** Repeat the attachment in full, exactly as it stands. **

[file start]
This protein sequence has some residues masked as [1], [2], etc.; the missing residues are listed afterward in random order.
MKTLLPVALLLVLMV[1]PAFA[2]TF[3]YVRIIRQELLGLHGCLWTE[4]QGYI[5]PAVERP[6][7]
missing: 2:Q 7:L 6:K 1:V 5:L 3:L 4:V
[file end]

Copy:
This protein sequence has some residues masked as [1], [2], etc.; the missing residues are listed afterward in random order.
MKTLLPVALLLVLMV[1]PAFA[2]TF[3]YVRIIRQELLGLHGCLWTE[4]QGYI[5]PAVERP[6][7]
missing: 2:Q 7:L 6:K 1:V 5:L 3:L 4:V